Not too long ago, a FB Friend of mine posted something to the effect that songs often have a place -- he was specifically referring to listening to RHCP on the beach in Venice, California, sun shining and palm trees surrounding him. It got me thinking, and I made me more aware of that reality for me. Specifically, it got me thinking back to those last few years in Chicago, and the massive amounts of Renee's "angry music" I was listening to. I tend to get into ruts by artist, completely immersing myself for a period of time in complete discographies (or as complete as my budget will allow!), and I'll often allow a particular artist or genre to take over my emotions. That's not to say there's not diversity in the music or artists I listen to, but there's often one defining artist for a given time period -- and often that's tied to major changes in my life.

So the Chili Peppers were with me in this transition -- all the way through about Sea Otter, when I got to experience the PCH with "Road Trippin" on the mind. But in the meantime, the Foo Fighters have been making a strong push, and Virginian Dave Grohl's voice has been in my ears a lot as I moved from Chicago and we've settled into the mountains of the Southeast. These past couple of weeks have been pretty much all Foo, all the time as I get ready for SM100 and the Stage Race. In particular, I've spent a lot of time with "Home" from Echoes, Silence, Patience and Grace and "Times Like These (Live)" from Skin and Bones. The music is giving me a sense of place, grounding me even as everything goes crazy around me.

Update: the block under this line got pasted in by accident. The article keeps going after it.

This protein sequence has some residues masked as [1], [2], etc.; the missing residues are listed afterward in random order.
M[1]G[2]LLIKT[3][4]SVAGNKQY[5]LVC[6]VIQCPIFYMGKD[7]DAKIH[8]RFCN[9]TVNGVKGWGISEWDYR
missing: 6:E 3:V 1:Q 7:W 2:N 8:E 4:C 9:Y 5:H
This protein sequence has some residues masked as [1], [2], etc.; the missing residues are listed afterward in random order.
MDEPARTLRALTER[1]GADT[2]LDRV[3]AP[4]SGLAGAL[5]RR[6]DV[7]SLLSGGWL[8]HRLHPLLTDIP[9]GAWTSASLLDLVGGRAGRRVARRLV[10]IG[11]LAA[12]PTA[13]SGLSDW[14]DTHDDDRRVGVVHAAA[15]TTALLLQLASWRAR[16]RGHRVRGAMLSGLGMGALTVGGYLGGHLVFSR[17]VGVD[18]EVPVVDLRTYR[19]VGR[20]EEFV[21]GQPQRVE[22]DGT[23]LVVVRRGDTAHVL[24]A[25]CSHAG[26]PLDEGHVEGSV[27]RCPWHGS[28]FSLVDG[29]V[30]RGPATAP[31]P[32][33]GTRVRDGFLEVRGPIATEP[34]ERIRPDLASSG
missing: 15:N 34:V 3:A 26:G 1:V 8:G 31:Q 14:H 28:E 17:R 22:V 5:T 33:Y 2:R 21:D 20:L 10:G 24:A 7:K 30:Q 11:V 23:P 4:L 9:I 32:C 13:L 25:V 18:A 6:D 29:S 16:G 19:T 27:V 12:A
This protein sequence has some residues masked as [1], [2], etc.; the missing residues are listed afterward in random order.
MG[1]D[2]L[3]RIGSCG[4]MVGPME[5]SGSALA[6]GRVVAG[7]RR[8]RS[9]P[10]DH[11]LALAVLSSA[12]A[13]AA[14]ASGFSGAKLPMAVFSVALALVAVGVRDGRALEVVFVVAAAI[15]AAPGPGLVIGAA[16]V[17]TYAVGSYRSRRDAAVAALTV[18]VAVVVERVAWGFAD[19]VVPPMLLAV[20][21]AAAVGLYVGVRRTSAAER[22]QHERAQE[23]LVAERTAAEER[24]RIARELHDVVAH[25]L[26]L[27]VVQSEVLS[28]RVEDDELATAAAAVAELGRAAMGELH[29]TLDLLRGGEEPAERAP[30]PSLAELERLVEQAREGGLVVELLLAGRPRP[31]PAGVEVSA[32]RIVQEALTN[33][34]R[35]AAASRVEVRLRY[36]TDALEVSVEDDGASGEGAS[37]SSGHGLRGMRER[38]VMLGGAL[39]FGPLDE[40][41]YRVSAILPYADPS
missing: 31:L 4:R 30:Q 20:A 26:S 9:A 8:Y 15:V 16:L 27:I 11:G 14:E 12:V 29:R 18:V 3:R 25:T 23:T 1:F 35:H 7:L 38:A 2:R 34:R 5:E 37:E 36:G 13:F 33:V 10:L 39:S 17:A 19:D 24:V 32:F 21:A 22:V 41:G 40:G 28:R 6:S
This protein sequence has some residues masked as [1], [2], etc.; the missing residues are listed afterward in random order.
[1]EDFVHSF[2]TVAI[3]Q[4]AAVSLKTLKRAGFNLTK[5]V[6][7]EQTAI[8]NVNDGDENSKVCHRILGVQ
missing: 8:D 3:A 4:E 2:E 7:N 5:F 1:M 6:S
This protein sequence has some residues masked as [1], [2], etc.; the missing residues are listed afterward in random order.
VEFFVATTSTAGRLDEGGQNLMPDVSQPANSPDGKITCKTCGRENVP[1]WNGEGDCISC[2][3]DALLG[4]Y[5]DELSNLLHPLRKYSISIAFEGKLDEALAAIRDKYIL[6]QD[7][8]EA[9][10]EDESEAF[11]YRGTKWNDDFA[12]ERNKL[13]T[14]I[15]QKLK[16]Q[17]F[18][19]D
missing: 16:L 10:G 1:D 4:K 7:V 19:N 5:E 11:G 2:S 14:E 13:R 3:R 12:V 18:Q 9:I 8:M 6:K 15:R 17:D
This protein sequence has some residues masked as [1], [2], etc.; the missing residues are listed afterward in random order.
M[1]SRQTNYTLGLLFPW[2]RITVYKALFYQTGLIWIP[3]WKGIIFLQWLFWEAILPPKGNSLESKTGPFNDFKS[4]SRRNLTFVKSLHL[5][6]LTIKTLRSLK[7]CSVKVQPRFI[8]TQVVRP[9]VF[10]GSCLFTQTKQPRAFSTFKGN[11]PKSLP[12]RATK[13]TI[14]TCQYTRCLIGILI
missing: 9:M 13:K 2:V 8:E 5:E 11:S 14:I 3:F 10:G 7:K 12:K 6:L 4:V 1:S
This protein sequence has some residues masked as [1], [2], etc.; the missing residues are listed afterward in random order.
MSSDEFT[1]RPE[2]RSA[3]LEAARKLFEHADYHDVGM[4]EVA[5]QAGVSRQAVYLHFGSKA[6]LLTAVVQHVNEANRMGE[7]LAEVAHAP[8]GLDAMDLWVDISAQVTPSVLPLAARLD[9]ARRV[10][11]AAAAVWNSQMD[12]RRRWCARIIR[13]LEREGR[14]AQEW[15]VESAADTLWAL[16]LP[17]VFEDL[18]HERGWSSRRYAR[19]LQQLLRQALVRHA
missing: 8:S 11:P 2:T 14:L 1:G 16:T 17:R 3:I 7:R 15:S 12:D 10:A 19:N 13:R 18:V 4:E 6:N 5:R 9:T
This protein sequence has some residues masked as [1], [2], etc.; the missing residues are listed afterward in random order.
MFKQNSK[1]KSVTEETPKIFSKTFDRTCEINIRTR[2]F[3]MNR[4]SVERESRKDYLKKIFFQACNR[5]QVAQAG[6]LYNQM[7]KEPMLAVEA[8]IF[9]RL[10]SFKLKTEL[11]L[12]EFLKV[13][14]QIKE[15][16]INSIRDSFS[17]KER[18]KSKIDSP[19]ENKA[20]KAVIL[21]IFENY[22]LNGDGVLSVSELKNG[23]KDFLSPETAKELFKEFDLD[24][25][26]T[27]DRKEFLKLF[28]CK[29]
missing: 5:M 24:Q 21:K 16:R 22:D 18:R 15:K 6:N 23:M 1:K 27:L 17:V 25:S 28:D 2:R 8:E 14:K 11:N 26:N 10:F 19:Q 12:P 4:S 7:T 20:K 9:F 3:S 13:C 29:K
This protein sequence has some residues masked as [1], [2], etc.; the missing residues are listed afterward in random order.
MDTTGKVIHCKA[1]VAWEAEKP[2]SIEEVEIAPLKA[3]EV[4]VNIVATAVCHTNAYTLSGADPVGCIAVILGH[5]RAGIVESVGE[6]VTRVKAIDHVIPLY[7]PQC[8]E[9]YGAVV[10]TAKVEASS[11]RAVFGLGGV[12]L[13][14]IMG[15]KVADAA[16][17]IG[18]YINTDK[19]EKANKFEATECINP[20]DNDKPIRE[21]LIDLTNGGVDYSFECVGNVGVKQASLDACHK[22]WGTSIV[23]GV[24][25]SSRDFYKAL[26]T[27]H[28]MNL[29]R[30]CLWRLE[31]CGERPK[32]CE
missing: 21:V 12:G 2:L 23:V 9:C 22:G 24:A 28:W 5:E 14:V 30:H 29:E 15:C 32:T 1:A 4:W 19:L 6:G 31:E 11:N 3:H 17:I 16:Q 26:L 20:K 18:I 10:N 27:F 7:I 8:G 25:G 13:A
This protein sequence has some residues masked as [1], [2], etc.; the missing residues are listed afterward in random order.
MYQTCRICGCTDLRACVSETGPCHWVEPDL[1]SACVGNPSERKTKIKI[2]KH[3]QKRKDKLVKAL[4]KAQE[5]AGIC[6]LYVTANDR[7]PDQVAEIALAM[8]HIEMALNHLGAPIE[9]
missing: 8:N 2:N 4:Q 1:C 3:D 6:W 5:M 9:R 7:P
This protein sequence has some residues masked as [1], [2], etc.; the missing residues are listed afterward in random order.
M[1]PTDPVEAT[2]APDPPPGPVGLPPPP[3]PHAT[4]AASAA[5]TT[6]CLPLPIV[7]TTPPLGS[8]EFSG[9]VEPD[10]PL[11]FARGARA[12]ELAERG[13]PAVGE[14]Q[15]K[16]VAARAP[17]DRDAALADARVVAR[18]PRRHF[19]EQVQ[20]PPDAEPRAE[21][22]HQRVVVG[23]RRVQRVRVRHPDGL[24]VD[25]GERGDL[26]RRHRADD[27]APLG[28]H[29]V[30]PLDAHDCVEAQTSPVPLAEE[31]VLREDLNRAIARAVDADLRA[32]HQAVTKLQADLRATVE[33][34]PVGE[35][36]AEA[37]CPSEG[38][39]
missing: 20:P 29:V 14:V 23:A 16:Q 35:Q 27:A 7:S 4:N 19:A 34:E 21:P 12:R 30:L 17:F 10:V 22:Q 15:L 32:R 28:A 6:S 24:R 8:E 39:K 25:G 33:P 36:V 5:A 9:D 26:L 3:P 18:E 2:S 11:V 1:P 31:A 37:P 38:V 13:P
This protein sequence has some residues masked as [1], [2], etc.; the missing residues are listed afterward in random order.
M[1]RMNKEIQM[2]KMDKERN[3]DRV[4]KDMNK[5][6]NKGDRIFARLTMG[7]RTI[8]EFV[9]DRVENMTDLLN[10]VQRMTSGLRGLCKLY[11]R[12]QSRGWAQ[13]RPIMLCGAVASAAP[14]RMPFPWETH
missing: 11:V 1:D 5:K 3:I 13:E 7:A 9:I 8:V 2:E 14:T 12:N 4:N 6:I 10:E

And that place is beautiful.

03 August 2010

All or nothing

It is the definition of cruel irony that I would move to the land of Waffle House, even sign up to be a WH Regular, only to discover that I'm allergic to wheat. Specifically, wheat gluten. No more golden goodness, no more double pecan waffles smothered in syrup, no more raisin toast.

No more wheat.

I'd suspected for a couple of years that some sort of food allergy/intolerance was causing me a bunch of small health problems. My in-laws, in particular, had dealt with me going through several phases -- soy everything, soy nothing, no dairy, no nuts, no shellfish, on and on ... but it wasn't until I arrived in North Carolina that I finally put all the pieces together. An old racing buddy of mine wrote a blog entry about his lifelong battle with Celiac's Disease, and his return to being "on the wagon" in not eating wheat products, and a lightbulb went off in my head.